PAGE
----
South Florida: Favored to win the American’s East Division, the Bulls got a solid road win at Syracuse to go 3-0 and set up a massive opportunity next Saturday at home against Florida State. This is a very potent offensive team averaging 49.6 points through three games. The Bulls racked up 459 yards against Syracuse in a 45-20 victory.

Nebraska: Quarterback Tommy Armstrong hasn’t been at Nebraska forever; it only seems like it. But Saturday’s 35-32 victory against No. 21 Oregon may have been the most impressive of his career. Nebraska, which was very disappointing in Mike Riley’s first season, is now 3-0 and could be a factor in the Big Ten West.

On the go-ahead touchdown drive, Armstrong converted a huge fourth-and-9 with his arm before a 34-yard run gave Nebraska a 35-32 lead. The Huskers got some help from Oregon coach Mark Helfrich, who got a two-point conversion on the game’s opening touchdown and then kept trying it but ended up 1-for-5. It was Nebraska’s first win against a ranked nonconference team since beating Notre Dame in 2001.

LOSERS

Florida State: It’s just one game, and teams have come back from bad performances early in the season to make the playoff. But there’s no doubt this one is going to leave a mark.

The Seminoles squandered much of the credit they earned for beating Ole Miss in the season opener, and they could face some trouble in the next three weeks with games at South Florida and Miami sandwiched between a home date with North Carolina.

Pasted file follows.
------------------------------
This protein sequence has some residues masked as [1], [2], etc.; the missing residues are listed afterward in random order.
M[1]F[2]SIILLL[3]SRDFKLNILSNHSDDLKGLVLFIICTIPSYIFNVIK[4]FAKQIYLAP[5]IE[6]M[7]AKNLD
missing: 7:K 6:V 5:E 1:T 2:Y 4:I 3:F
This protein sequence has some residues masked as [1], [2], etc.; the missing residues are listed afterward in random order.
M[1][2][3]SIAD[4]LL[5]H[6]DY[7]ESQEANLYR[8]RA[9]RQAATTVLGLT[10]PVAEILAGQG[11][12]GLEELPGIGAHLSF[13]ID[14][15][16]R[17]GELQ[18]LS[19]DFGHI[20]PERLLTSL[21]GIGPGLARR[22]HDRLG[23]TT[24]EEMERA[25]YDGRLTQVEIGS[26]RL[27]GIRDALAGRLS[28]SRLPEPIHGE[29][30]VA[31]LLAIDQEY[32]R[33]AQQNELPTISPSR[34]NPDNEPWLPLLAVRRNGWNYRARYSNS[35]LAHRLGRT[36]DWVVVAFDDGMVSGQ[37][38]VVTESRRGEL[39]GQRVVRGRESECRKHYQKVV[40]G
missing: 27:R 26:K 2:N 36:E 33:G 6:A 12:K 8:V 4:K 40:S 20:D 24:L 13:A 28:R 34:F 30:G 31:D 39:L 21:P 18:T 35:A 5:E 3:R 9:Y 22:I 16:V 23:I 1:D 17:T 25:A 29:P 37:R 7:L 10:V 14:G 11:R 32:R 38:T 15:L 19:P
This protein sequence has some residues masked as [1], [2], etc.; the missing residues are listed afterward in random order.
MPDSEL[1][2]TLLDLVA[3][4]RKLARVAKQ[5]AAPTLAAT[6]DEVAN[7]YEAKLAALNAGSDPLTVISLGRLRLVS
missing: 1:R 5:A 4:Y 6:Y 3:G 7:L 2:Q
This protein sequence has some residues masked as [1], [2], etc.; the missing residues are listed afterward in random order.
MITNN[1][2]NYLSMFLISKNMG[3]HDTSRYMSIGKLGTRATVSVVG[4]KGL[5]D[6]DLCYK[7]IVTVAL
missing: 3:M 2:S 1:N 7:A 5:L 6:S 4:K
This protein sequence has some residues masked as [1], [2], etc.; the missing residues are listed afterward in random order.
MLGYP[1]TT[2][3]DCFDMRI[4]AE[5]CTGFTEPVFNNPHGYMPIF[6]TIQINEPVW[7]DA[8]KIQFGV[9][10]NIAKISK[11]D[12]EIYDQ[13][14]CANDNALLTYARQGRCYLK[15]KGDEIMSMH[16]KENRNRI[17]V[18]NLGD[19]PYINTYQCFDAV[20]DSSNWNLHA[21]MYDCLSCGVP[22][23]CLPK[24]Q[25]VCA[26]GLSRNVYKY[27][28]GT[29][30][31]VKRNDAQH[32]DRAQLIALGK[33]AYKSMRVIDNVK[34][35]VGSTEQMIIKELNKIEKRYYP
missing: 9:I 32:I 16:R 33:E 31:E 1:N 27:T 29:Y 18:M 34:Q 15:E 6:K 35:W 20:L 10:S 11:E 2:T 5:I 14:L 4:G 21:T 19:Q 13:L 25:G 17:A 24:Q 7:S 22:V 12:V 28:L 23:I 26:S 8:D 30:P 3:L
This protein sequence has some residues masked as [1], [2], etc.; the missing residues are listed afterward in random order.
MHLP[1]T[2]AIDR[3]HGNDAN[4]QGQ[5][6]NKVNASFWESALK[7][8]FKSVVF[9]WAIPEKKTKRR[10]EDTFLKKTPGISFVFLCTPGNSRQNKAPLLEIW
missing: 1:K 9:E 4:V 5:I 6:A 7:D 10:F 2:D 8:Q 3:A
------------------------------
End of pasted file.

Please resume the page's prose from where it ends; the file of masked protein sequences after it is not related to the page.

Kansas: After last season’s 0-12 debacle, the idea for David Beaty in Year 2 is to see some shreds of progress. So far, they’ve been tough to find. Kansas looked as hopeless as ever in a 43-7 loss at Memphis, and frankly, the final score could have been worse. Kansas turned it over six times as the Jayhawks lost for the 16th consecutive time against FBS competition.

Vanderbilt: The job security of third-year coach Derek Mason has been a hot topic in Nashville, and Saturday’s 38-7 loss at Georgia Tech could prove to be very damaging. Vanderbilt had just 85 rushing yards against a suspect defense and went 4-for-13 on third down while Georgia Tech dominated the game with 511 yards of offense.

The upcoming schedule does Vanderbilt no favors with a non-conference road game at Western Kentucky followed by Florida. Mason is just 8-19 overall at Vandy.

Northern Illinois: Coach Rod Carey’s story is a good one. In the span of six years, he went from Division III assistant to head coach at one of the best programs outside the Power Five and experienced significant success his first two seasons. But things have turned on the Huskies, who are now on a six-game losing streak (dating  to last season) following Saturday’s 42-28 loss to San Diego State.

It’s been a tough schedule so far, and Northern Illinois could certainly turn things around in Mid-American Conference play. But if they don’t, Carey’s job could be in jeopardy.

Tennessee: The Volunteers beat Ohio 28-19, but it’s clear they still have some problems heading into the definitive game of their season next weekend against nemesis Florida. Not only is Tennessee hampered by injuries, but the offensive line was less than dominant against Ohio, and the Vols never really pulled away from a team that had no business competing in Neyland Stadium.

Making matters even worse, star cornerback Cam Sutton was injured and will be out for an extended period of time, according to coach Butch Jones.

Auburn: The Tigers fell to No. 20 Texas A&M, which is not a bad loss, necessarily, but it does leave Gus Malzahn's team 1-2 on the season and 3-12 in its last 15 games against Power Five opponents.

Notre Dame: A loss to No. 8 Michigan State knocks the 1-2 Fighting Irish out of the Playoff and reveals continuing issues on defense.

HIGHLIGHTS FROM WEEK 3